IUPAC nomenclature of organic chemistry

The numbers for that type of side chain will be grouped in ascending order and written before the name of the side-chain. If there are two side-chains with the same alpha carbon, the number will be written twice. Example: 2,2,3-trimethyl- . If there are both double bonds and triple bonds, "en" (double bond) is written before "yne" (triple bond). When the main functional group is a terminal functional group (a group which can exist only at the end of a chain, like formyl and carboxyl groups), there is no need to number it.

#,#-di<side chain>-#-<secondary functional group>-#-<side chain>-#,#,#-tri<secondary functional group><parent chain prefix><If all bonds are single bonds, use "ane">-#,#-di<double bonds>-#-<triple bonds>-#-<primary functional group>

where each "#" represents a number. The group secondary functional groups and side chains may not look the same as shown here, as the side chains and secondary functional groups are arranged alphabetically. The di- and tri- have been used just to show their usage. (di- after #,#, tri- after #,#,#, etc.)

For simplicity, here is an image of the same molecule, where the hydrogens in the parent chain are removed and the carbons are shown by their numbers:

Aldehydes (R-CHO) take the suffix "-al". If other functional groups are present, the chain is numbered such that the aldehyde carbon is in the "1" position, unless functional groups of higher precedence are present.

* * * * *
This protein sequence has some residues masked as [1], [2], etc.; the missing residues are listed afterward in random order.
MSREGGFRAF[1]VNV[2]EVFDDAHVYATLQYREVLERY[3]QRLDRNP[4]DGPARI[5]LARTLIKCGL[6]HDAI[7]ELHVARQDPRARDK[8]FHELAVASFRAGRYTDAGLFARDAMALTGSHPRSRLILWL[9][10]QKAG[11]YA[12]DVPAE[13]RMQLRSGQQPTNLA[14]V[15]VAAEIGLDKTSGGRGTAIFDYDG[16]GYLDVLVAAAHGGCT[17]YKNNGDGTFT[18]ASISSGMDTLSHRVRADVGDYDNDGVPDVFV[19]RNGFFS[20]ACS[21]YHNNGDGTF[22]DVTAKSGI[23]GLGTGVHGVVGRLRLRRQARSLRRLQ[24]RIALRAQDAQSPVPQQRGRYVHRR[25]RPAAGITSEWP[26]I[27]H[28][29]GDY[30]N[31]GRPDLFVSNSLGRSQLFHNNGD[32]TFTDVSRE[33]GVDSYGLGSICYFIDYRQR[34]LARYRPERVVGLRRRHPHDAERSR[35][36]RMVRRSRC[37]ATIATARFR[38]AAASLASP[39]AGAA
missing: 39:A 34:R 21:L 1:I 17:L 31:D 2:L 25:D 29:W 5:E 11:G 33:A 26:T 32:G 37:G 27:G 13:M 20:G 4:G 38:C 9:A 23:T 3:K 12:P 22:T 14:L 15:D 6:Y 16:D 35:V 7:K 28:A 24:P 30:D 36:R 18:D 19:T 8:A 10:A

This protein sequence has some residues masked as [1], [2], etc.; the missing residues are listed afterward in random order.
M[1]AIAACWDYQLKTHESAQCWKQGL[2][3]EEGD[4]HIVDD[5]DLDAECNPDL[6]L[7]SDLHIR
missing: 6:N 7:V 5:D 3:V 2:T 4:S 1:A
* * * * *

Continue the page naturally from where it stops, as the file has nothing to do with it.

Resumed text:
Acyl groups are named by stripping the -ic acid of the corresponding carboxylic acid and replacing it with -yl. For Example, CH3CO-R is called Ethanoyl-R.

Simply add the name of the attached halide to the end of the acyl group. For example, CH3COCl is ethanoyl chloride.

The IUPAC nomenclature scheme becomes rapidly more elaborate for more complex cyclic structures, with notation for compounds containing conjoined rings, and many common names such as phenol being accepted as base names for compounds derived from them.

When compounds contain more than one functional group, the order of precedence determines which groups are named with prefix or suffix forms. The table below shows common groups in decreasing order of precedence. The highest-precedence group takes the suffix, with all others taking the prefix form. However, double and triple bonds only take suffix form (-en and -yn) and are used with other suffixes.

*Note: These suffixes, in which the carbon atom is counted as part of the preceding chain, are the most commonly used. See individual functional group articles for more details.

Common nomenclature uses the older names for some organic compounds instead of using the prefixes for the carbon skeleton above. The pattern can be seen below.

Hydron is a generic term for hydrogen cation; protons, deuterons and tritons are all hydrons. The hydrons are not found in heavier isotopes, however.

The above cations except for methanium are not, strictly speaking, organic, since they do not contain carbon. However, many organic cations are obtained by substituting another element or some functional group for a hydrogen.